In light of the COVID-19-induced crisis, goPuff committed $1 million in orders to front-line health care professionals through the Health Care Support Initiative. goPuff also established a partnership with the Boys & Girls Clubs to match up to $1 million in donations to the organization’s COVID-19 Relief Funds.

Yakir Gola, along with co-founder Rafael Ilishayev, was named on Forbes’ “30 Under 30” list in the “Retail & E-commerce” category in 2017. Both founders were recognized by Valley Youth House as Emerging Leaders. Most recently, goPuff was named to the 2020 CNBC Disruptor 50, an annual list of breakthrough companies revolutionizing the economy.

Yakir Gola also received the Drexel University Founders Award in 2019 and Target Magazine’s Marketer of the Year Award in 2017.


Connect with Yakir Gola:

* * *


Alejandro: Alrighty. Hello everyone, and welcome to the DealMakers show. Today we have a very exciting founder. Today, we’re going to be talking about how to make money before you raise the money because, obviously, it seems that people in the Bay Area think more about raising it rather than making it first, and now, investors are getting pickier as we go. I think today’s show is going to put a lot of perspectives. But without further ado, I’d like to welcome our guest today. Yakir Gola, welcome to the show.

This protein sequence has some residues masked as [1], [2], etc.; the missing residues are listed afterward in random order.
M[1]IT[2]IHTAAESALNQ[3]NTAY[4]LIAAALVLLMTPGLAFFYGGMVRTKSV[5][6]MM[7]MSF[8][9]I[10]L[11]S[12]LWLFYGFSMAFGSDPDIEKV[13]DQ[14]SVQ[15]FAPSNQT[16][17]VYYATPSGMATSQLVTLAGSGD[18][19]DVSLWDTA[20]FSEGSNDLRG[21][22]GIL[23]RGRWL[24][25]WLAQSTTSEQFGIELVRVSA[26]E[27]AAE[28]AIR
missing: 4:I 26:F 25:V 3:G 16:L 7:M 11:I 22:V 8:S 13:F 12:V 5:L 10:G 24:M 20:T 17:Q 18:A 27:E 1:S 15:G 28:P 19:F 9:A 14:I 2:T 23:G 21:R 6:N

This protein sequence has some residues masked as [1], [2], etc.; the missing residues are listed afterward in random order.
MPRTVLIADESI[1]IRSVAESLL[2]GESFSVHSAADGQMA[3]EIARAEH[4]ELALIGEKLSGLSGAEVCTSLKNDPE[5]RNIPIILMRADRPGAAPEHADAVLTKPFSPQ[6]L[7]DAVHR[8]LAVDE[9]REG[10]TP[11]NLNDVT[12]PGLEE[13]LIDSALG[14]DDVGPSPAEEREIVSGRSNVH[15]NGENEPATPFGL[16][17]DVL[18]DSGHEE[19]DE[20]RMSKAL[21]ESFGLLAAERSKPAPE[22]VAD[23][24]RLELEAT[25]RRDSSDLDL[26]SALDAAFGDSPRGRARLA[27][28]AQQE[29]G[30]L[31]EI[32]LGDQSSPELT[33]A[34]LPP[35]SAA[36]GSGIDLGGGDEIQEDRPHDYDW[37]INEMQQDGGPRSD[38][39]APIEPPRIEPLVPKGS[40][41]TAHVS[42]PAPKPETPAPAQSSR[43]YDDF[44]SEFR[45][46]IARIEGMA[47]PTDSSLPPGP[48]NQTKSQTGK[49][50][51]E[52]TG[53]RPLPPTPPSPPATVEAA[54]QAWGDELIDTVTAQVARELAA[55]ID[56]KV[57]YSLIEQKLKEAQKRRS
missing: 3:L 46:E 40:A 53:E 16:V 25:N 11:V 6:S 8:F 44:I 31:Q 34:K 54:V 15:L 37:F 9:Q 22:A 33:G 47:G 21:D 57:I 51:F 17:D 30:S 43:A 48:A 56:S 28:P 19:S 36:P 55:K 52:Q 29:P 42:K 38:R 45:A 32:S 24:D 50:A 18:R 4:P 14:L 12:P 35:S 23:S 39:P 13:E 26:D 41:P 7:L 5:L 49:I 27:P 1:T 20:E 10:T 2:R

Yakir Gola: Alejandro. Thank you so much for having me on your show today. I’m really excited about talking with you and sharing some lessons learned and our story here from goPuff. So thank you for having me today.

Alejandro: Born and raised in New Jersey in Cherry Hill. How was life growing up there? 

Yakir Gola: Cherry Hill; I continue to have amazing memories of childhood and a big fan of New Jersey, the home state where I grew up. It was great. I went to elementary school in Cherry Hill, middle school in Cherry Hill. I did go to high school, actually, in Bryn Mawr, Pennsylvania. That’s where I started building a relationship with the state of Pennsylvania. Then, following that, I went to college at Drexel University and then stayed in Philadelphia. I was working with my dad in the family jewelry business ever since I could remember growing up. So, for me, one of the main reasons to stay in Philadelphia was, I can continue to build the family business and grow that online aspect of it that I ended up running and building throughout high school and college. I stayed close to home. I was using my car going back and forth from Cherry Hill to Philadelphia, to classes and back, but it was a wonderful experience to grow up in Cherry Hill.